Ksam - I know there's no reason for the English teaching is the only option mentality here in Paris, but after spending 4 months searching for a job and refusing to respond to the English teaching ads, I gave up and did it because I had to have money. And considering the fact that I have only managed to get 2 interviews that were not for English teaching and I've already had 3 English teaching jobs, I'm starting to get worried, though I have to continue to hope there is something better out there for me. As for my degree, I'm afraid that is probably one of the biggest problems, which I why I'm almost convinced that I will have to go back to school...I have a Bachelors and a Masters in French language and literature. Not the best degrees to have here in France......It also certainly doesn't help that I don't really know what I WANT to do, only what I DONT want to do. But if you've got any suggestions, they would definitely be appreciated! I figure it can't get much worse than it is now so I'm willing to try almost anything!

    Emmy - Thanks for the encouragement and it's nice to know someone else has been in the same place...that I'm not the only one. I've been thinking a lot for the past year about quiting and going back to school so that I can change fields and go into something that doesn't make me miserable every day, I just have to decide what to do. Now if only I could have this much encouragement from my husband, it might make it a little easier to make that decision! And glad to know I had a great rant there!

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  7. It might sound dumb, but have you been looking on Craig's list and FUSAC at all? I know a lot of people who have found decent jobs through those sites. http://www.jobhuntparis.com/ is also another new one.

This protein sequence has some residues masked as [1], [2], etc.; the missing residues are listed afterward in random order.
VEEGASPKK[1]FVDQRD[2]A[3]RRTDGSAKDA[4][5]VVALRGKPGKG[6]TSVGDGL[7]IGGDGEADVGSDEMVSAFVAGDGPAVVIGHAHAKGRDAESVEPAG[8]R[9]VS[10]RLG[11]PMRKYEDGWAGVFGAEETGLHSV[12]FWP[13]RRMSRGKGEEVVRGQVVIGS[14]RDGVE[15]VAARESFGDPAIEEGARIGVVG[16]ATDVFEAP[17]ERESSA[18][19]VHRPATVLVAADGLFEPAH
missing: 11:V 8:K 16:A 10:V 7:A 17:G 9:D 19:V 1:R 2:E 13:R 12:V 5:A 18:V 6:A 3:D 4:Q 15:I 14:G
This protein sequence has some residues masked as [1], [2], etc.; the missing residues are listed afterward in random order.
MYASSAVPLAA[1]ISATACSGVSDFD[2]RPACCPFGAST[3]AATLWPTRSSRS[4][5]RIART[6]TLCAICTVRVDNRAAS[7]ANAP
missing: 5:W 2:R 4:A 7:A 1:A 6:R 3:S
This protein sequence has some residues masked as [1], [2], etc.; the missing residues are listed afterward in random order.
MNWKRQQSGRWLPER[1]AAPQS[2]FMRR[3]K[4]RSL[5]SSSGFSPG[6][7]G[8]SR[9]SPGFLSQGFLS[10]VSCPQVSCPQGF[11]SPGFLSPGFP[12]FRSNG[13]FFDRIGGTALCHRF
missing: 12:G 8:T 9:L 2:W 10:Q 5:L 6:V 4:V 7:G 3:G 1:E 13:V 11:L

A while back, I also heard of a new internet company who was looking for native English speakers to help them with their English website. It sounded like it was a good group of people to work with, so if you're interested, send me an email and I'll pass their contact info along!!

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  8. ksam - I've definitely looked in FUSAC and at Craig's list...all the time. And I send my resume to a lot of those jobs, now if only I could get a response! Don't know jobhuntparis.com, so I'm gonna check that out tonight!

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  9. Hi Michelle,

    Long time, no see! (or rather, no visit from me. Thanks to Keith Eckstein I was prompted to come back today and say "hi" :) )

    Happy Birthday, a little late.

    Heheheheheheh -- okay, so imagine coming up on 43 and feeling like you do. Think it feels like failure at 28? Try 15 years later and feeling even more hopeless because now you truly ARE over the hill! Ohhh, that is just so sour and cynical of me though, isn't it. ;-)

    Let's see if I can put a little sunshine and light into things. Even for myself. Yeah, I think ksam is right: in a place like Paris there must be a way to reinvent oneself outside of the box of English teaching.

    I hope that you are able to find something else in order to get out of it. It's not fun being in a work life you hate. And trust me, it's gonna be a party to be in the same place 15 years later. :)

    Here's to reinvention!! *tching tching*

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  10. Karin - I sure hope you and ksam are right about the possibility of reinventing oneself outside the box of English teaching here in Paris because I think I am going to crazy if I don't! Now that my friend who was visiting has left I'm going to become a CV sending monster in my free time as a change is absolutely necessary! Thanks for the support!

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  11. hey, I was catching up on some blogs and came across this post which I could have written myself - word for word. I'll be 29 in a few weeks and if you've been reading my blog you know I've felt the same way about life in france and teaching for about 5 years. Luckily my husband got us out of here, but if he hadn't got the transfer, I think that would have been it for me. The idea of getting through a week of work is hard enough, let alone a life time.

    You need to exhaust all your options and get any other job you can in order to feel better. If you can afford it, go back to school to get a diploma in something other than languages/teaching...you know how the french are about diplomas. I know how you feel and I hope you can get out of teaching. Hang in there girl!